,        ,           ,         ,       ,
      Art more | engaged:| Help^ang|els, Make | assay:
       T     Tx       T          ,             ,           ,
      Bow stubborn knees,| and heart | with strings | of steel,
           ,        ,                 ,   ,    ,
      Be soft | as sin|ews of the // newborn babe,
           ,         ,
      All may | be well.  \\
 
[Retires and kneels. Enter HAMLET]
 
HAMLET
            ,        ,       ,     ,    2       ,
      Now might | I do | it pat,| now he is | praying,
           ,           x          ,        ,          x
      And now | I'll do it.| And so | he goes | to heaven,
           ,      ,         ,      ,                ,
      And so | am I | revenged:| That would | be scanned,
         ,         ,          ,       ,          ,
      A vil|lain kills | my fath|er, and | for that
      T  .    T   T                ,   ,         ,
      I his sole son,| do this / same vil|lain send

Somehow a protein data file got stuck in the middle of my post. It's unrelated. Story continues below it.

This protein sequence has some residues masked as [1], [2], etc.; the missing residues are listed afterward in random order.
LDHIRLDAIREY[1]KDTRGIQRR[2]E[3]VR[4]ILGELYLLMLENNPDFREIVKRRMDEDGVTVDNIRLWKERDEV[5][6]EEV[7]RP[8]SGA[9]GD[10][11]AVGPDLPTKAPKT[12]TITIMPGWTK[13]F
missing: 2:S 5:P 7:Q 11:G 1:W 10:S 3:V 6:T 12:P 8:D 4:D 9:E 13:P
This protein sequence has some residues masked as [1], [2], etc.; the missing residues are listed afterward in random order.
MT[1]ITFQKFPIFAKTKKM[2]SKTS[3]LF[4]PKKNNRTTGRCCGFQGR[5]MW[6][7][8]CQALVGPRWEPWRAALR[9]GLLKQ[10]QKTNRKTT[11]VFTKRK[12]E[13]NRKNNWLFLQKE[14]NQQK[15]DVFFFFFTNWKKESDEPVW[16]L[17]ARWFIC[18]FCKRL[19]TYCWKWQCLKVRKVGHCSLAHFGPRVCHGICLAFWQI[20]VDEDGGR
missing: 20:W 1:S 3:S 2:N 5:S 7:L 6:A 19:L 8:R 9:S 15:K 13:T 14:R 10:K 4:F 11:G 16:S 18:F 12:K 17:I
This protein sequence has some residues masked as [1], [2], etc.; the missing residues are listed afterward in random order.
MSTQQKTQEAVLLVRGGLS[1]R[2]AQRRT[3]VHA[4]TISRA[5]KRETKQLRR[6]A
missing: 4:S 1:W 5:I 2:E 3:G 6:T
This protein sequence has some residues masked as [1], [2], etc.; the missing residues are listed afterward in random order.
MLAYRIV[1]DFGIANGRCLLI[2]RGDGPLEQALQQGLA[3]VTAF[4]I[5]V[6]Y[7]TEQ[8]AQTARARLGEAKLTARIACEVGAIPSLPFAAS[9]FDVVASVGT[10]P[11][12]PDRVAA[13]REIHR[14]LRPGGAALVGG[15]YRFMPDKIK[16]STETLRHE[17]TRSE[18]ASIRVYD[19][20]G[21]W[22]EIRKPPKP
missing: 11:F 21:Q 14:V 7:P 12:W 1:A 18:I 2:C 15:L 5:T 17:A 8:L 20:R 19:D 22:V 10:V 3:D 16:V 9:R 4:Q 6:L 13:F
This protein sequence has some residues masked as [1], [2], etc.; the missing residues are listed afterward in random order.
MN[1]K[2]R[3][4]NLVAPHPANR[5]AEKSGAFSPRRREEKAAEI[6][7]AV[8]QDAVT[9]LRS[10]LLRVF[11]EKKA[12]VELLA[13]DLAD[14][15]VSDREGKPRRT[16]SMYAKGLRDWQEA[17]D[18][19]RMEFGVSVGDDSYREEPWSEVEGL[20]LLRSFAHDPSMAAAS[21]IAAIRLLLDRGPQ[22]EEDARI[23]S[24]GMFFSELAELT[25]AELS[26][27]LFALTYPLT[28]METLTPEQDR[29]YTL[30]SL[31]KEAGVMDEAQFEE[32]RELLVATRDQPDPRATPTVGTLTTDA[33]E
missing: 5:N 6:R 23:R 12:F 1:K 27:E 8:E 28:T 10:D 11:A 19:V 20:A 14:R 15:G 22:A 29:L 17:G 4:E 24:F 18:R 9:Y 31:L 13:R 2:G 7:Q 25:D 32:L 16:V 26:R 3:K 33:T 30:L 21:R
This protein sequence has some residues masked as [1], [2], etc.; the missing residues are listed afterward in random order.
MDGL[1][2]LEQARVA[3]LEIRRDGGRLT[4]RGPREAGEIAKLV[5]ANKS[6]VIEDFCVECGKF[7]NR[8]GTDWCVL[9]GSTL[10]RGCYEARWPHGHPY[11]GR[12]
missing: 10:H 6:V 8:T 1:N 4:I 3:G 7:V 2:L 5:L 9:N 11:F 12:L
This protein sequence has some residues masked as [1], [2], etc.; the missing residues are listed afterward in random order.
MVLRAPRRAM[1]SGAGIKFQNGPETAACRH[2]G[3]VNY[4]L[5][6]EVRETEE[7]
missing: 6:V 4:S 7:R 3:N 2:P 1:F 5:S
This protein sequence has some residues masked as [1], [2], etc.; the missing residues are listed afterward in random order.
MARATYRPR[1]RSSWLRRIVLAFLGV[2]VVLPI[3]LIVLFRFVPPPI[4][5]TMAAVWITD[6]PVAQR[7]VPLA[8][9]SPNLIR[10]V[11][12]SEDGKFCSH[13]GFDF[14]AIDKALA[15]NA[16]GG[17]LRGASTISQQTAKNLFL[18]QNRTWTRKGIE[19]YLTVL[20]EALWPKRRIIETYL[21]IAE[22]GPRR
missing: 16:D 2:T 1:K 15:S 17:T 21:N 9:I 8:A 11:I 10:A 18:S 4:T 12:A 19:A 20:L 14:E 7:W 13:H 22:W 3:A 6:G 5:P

x      ,     2       ,         ,  2       2    ,
      To heaven.| Oh this is | hire and | salary,| not revenge.
           ,        ,        ,         ,         ,
      He took | my fath|er gross|ly, full | of bread,
        ,     2         T     T     T          ,         ,
      With all his | crimes broad blown,| as flush | as May,
       ,     2       ,         ,            T      T    Tx
      And how his | audit | stands, who | knows, save heaven:
           ,        ,        ,            ,           ,
      But in | our cir|cumstance | and course | of thought
            ,       ,          ,      2    ,         ,